I am talking about Amy here – not any fictional character. She likes to call herself a blind chick because she is young and blind. She is actually getting married in a week to Dave who is also visually impaired. Amy is funny, full of life, always smiling and talks with lot of passion about her online retail experience which is definitely not great.
Online Shopping gives her privacy, dignity and makes her feel more independent. The Online retail experience is a very broken experience for her today but she remains hopeful.
There is just no bitterness in her about it. Amy was recently stuck in Boston during a snowstorm for many days and wanted to do most of her wedding shopping online but had a hard time doing it. According to her, “Most of the time it is almost like going to a car dealership when you don’t know how to drive.” Unfortunately, many times she is forced to talk to customer service representatives! Sometimes she is asked if she could find someone else to do her online shopping! How fair is that?
Amy also gives examples of websites like lush.com and jetblue.com who provide a great experience to people with disabilities.
There are millions of people in USA and all over the world who have blindness or very low vision; are hearing impaired; have mobility-dexterity challenges; have speech difficulties or have various cognitive disorders.
Due to modern miracles of medicines impacting longevity, we have an aging population who are likely to develop many of these symptoms. The Web is almost 25 years old and there is a whole generation of us, including millions of people with disabilities, who grew up with World Wide Web. Sir Tim Berner Lee, the inventor of the web, always envisioned a web that is truly for EVERYONE and is accessible to all and one that empowers all of us to achieve our dignity, rights and potential as humans. He also felt that it was very important to keep the balance between commercial and social needs of the web.
So where did we go wrong? How could we have such a big miss?
Web accessibility is an area that needs serious work by all of us. The laws like Section 508, American Disability Act, Section 255 and others are not very clear and are interpreted differently by companies. Government/Federal, Non-profit and University websites are more compliant than the commercial organizations because they have to be section 508 compliant in order to exist – basically they have no choice. Many people consider WCAG 2.0 standard by W3C very hard to implement and also very blind centric. Some of the commercial companies have begun becoming accessible but most have a long way to go. Lawsuits in the web accessibility space have increasingly become more prevalent. But in addition to legal concerns, the focus on user experience is equally important from accessibility perspective.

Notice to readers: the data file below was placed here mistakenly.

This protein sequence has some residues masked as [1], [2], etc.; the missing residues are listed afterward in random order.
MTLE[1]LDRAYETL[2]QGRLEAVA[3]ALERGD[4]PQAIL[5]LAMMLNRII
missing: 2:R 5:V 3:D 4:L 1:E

The ecosystem for web accessibility has developed in last decade but we are just not there yet. Today, you have screen readers like JAWS, NVDA and Apple voiceover to help out visually impaired people. Wordspace from Deque Systems can help you in auditing your website. Accessibility management tools like SSB Bart, Audioeye, Amaze Deque and IBM Browse Out Loud help in management aspects of web accessibility. According to web accessibility practitioners, eighty percent of the responsibility still lies with website operators even if you buy any of the assistive technologies or related tools. Website owners need to create environment that is more conducive to their content authors, developers, designers, testers, project managers as well as agencies.
Most of the online retailers are unaware about the number of disabled people visiting their website or the type of disability they have. Besides the impact to their conscience, they may be missing financial opportunities. People with disabilities have increasingly become very web savvy, and they love their smart devices like all of us. According to Webaim.org, iphones are more popular than Androids devices among people who describe themselves as disabled. If you are interested in more survey results then please go to http://webaim.org/projects/practitionersurvey/.
Companies like Apple, Google, Amazon, IBM and Salesforce.com have taken web accessibility very seriously and are ahead of the curve than others. BBC is considered a gold standard in the web accessibility area. IBM has even appointed a Chief Accessibility Officer recently. Over the last few years, AT&T increased focus in the web accessibility and are leading in the telecom space. Target, after settling an accessibility lawsuit, has the most interesting turnaround in this area. They have ramped up their team and are very proud of what they have achieved so far. In the end, it is not that hard and like any successful initiative in any organization, it needs executive sponsorship and commitment at all levels.
If you are an online retailer then the first step is to recognize your shortcomings in this area and make a very serious and focused effort to fix web accessibility. Enabling accessibility on your website is not about building a feature but is more about right processes, culture, training, tools and discipline.
To be successful, you will need to build a team and culture to embrace accessibility. You will have to increase awareness and do training to make it part of your processes. Automation is key to accessibility so you will have to start thinking in terms of accessible components and issue automatic test failures where possible.
Winston Churchill, rightly said, "We make a living by what we get, but we make a life by what we give.”